Donna Bibber's grandfather, father, siblings and cousins all have tooling, engineering and plastics experience. "It runs in our blood, you might say," Bibber said.
Her own experience began at Nypro Inc. of Clinton, Mass. Today, she is the vice president of business development for micromolder and automated assemblies provider Isometric Micro Molding Inc. of New Richmond, Wis.
"I've been a silent partner in many micromolding businesses over the years — all focused on miniaturized devices. My dad [Richard Tully] started MTD Micro Molding, for example, and I was a partner for 10 years with my brother, Dennis Tully, who passed in 2019 and is a member of the Plastics Hall of Fame," she said.
She has assisted in more than 1,000 micromolding and assembly device programs. According to her Women Breaking the Mold survey, "[Bibber's] expertise in intraocular implants, bioresorbable polymers and PEEK implants gave rise to many new devices commercially available today."
Bibber is regularly a keynote speaker at medical and drug delivery conferences and has published technical papers on micromolding and microassembly. She has been named on lists such as 100 Notable People in Medical Devices in 2008 by Medical Device and Diagnostic Industry and the Rising Star award at Corning Life Sciences Inc.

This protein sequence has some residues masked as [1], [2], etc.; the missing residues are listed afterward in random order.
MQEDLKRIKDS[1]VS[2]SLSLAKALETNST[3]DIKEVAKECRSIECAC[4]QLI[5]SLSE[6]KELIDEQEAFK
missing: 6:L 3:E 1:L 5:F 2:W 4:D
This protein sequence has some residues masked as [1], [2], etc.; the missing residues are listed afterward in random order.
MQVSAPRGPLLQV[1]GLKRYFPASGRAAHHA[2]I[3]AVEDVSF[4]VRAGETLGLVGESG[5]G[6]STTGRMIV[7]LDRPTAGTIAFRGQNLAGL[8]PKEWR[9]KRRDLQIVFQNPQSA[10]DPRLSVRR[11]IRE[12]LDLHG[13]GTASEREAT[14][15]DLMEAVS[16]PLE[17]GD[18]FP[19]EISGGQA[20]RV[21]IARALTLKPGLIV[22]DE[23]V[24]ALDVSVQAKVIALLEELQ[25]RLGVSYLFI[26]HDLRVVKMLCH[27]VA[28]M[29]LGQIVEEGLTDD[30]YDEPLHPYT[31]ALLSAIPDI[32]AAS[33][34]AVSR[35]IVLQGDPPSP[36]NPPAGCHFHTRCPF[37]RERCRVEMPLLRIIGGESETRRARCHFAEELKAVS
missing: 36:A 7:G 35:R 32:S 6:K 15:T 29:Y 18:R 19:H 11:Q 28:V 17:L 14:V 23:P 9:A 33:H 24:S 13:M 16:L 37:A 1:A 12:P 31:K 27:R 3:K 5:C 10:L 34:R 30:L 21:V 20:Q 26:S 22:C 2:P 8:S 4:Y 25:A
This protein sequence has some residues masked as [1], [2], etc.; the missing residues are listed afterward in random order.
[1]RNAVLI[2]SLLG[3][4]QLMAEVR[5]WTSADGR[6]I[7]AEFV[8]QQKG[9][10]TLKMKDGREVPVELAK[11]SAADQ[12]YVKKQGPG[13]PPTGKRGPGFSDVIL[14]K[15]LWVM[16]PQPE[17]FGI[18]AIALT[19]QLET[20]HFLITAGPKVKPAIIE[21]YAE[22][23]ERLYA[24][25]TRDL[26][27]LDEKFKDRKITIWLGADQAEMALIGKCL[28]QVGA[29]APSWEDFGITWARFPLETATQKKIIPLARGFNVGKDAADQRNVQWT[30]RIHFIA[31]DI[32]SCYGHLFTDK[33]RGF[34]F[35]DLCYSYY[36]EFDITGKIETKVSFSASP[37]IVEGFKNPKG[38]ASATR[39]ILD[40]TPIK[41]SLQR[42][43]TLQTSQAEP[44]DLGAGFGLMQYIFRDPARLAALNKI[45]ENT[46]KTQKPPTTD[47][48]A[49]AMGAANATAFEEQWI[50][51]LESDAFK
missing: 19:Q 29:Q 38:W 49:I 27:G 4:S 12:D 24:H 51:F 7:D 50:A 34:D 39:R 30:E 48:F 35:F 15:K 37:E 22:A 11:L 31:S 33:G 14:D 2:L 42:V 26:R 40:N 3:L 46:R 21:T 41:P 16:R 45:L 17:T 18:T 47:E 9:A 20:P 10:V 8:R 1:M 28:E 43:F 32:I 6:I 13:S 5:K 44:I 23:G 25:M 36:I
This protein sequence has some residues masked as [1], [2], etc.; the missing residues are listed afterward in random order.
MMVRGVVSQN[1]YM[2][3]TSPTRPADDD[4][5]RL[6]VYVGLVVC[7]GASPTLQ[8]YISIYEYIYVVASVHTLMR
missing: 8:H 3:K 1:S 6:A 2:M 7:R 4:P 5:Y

Additionally, Bibber is a member of associations such as the Society of Plastics Engineers, Society for Biomaterials, Medical Alley Association and SME.
A graduate of University of Massachusetts Lowell with a bachelor's degree in plastics engineering, Bibber is involved with business development, corporate leadership and miniaturization subject matter expertise.
"Without knowing it, I understand there were supposed to be boundaries and barriers to moving up the ladder. I guess I never listened to the naysayers and did what I thought I could do," Bibber said. "That, to some, is breaking a mold, but in my mind, it's just doing my job and giving back by speaking and educating people on what is possible in miniaturized devices."
Bibber said her true passion lies in solving customers' engineering, design and manufacturing problems.
"Brainstorming ideas to create intellectual property value," she said, "is where I see the next decade of my career."
Q: What is your greatest achievement?
Bibber: [Being a] single mother to my two daughters, Erin, 27, and Carly, 25. A doctor and a nurse and both compassionate, smart, and caring individuals. This, coupled with running my own engineering business and being a partner in multiple other businesses.
Q: If you were CEO of a company, what would you do first?
Bibber: I've been a CEO of my own company since 2006. The first thing I did was to work with my team on a shared vision and brand for the company. I read the book Traction, which provided team structure, vision, mission, organized priorities, and set financial and tangible goals for company success. A difficult thing to do for a startup, but so important to take the time to plan out a business plan before executing it.
Q: What is the best advice you have ever received?
Bibber: My dad taught me that if you want something done, give it to the busiest person. He also said there are two ways to be noticed, and one way was coming in early/leaving after the boss and working hard. The second way to be noticed was to do less than expected and work fewer hours than your boss. Which way do you want to be noticed? He is still giving me advice today at age 87.